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Leadership Drought, Not Water Shortage in Northwest

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SEATTLE—Seattle and the Central Puget Sound region are in danger of an inadequate water supply—due not to lack of water potential but to what a report by the Cascadia Center of Discovery Institute calls a “leadership drought.” The report, prepared by Discovery Adjunct Fellow Matt Rosenberg, argues that Central Puget Sound’s swelling population should prompt the region to expand its water supply, and that, under proper leadership, this can be accomplished in concert with salmon recovery efforts and a continued emphasis on water conservation.

“The region’s future water needs, for both man and fish,” the paper states, “will require more than conservation, and more than the current fragmented approach to planning and decision making on in-stream and out-of-stream water supplies.” The report is titled, “Ample Water Potential, But a Leadership Drought: Toward a 21st Century Regional Water Policy for Central Puget Sound.” 

The central findings of Rosenberg’s research are: 1) future supply options must include a serious look at underground water storage projects of potentially great regional significance; 2) environmental concerns are legitimate, but must not be allowed to prevent increased future regional water supply for residential, commercial and industrial use; and 3) a comprehensive, “super-agency” regional water supply planning and decision-making process for Central Puget Sound—advocated in a major 2003 state report and subsequently abandoned—deserves serious discussion. 

In recent months, public dialogue on water policy in Puget Sound has centered on drought concerns and water conservation. But there is more to discuss here than conservation; we need an expanded regional water supply to accommodate future economic growth. Tacoma Public Utilities Superintendent of Water John Kirner explains why:

“We have a substantially increased population (in the three-county region) versus 1970, and the Puget Sound Regional Council forecasts a significant increase beyond today’s population. That means more economic development. The homes, roads, streets, malls, parking lots, schools and work places to support population growth all put stress on the water resource. Add to that more emphasis than ever on leaving water in streams for salmon, and you’re faced with the choice of people using less water, or making new water supplies and water storage facilities available.”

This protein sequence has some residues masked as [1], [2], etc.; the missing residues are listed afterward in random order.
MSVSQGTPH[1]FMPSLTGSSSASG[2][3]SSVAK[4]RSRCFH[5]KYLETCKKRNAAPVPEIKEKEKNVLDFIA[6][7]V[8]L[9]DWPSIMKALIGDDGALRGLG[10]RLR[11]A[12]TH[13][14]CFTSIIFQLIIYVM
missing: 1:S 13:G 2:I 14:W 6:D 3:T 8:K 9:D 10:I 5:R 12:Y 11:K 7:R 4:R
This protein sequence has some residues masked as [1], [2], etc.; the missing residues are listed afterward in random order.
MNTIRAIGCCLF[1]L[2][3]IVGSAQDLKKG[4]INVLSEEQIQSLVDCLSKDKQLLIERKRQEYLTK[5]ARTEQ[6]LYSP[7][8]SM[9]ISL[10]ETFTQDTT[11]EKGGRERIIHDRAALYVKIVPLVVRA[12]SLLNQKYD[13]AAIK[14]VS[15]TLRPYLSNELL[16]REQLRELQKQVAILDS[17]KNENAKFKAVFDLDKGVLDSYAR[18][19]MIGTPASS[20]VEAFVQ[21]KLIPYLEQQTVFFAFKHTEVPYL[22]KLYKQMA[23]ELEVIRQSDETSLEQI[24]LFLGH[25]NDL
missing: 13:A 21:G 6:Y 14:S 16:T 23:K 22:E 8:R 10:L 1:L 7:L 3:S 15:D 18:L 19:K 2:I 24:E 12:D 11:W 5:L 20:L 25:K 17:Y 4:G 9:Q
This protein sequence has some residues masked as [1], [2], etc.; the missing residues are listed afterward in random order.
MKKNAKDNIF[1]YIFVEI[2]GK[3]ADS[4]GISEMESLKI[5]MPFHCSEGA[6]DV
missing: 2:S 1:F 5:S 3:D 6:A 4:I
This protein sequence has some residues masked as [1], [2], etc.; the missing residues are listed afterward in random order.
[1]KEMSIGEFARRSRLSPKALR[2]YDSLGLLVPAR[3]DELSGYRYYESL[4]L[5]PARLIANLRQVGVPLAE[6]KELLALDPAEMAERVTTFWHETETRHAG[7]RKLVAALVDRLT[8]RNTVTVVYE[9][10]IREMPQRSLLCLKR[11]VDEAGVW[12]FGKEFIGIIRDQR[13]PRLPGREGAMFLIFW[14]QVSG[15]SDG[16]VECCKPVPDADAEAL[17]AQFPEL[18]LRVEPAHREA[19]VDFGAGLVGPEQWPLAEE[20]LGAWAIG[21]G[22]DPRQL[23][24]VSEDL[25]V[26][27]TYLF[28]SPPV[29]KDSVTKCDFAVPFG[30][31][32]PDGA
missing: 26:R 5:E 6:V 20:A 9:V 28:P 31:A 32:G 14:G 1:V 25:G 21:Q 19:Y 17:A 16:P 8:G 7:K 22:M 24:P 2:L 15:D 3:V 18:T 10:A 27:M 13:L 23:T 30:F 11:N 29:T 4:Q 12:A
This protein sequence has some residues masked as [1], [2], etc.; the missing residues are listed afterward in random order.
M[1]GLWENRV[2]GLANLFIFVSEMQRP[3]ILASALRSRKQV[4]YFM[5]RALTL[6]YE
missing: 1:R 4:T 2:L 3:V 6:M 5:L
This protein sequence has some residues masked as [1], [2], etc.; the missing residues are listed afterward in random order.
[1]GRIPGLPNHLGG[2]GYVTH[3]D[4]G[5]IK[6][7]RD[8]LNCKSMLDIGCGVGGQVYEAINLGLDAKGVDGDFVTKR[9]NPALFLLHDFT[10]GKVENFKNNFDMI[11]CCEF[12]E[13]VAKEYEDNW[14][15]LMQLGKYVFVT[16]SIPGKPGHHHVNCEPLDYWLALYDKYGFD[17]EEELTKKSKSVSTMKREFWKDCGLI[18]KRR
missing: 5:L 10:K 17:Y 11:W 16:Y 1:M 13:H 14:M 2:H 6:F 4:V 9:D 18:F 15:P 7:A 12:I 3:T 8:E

Rosenberg’s research includes interviews with water utility managers, regional water officials, salmon and environmental experts, and state and tribal sources—as well as a review of several important studies on water supply planning and salmon recovery in Central Puget Sound.

“In Central Puget Sound, water is abundant,” the report states. “But utilizing it to meet the needs of man as well as nature requires real political leadership. The price will be substantial, but failure to start soon on developing a 21st century regional water infrastructure plan for Central Puget Sound means the tab will be even costlier in the end.”

Click here to download a PDF of the report.

Cascadia Center

Founded in 1993, as the Cascadia Project, Discovery Institute’s Cascadia Center for Regional Development is an important force in regional transportation and sustainable development issues. Cascadia is known for its involvement in transportation and development issues in the Cascadia Corridor, Puget Sound and in the U.S.-Canadian cross-border realm. We’ve recently added to that mix through a major program to promote U.S. efforts to reduce reliance on foreign oil, including the earliest possible development and integration of flex-fuel, plug-in, hybrid-electric vehicles.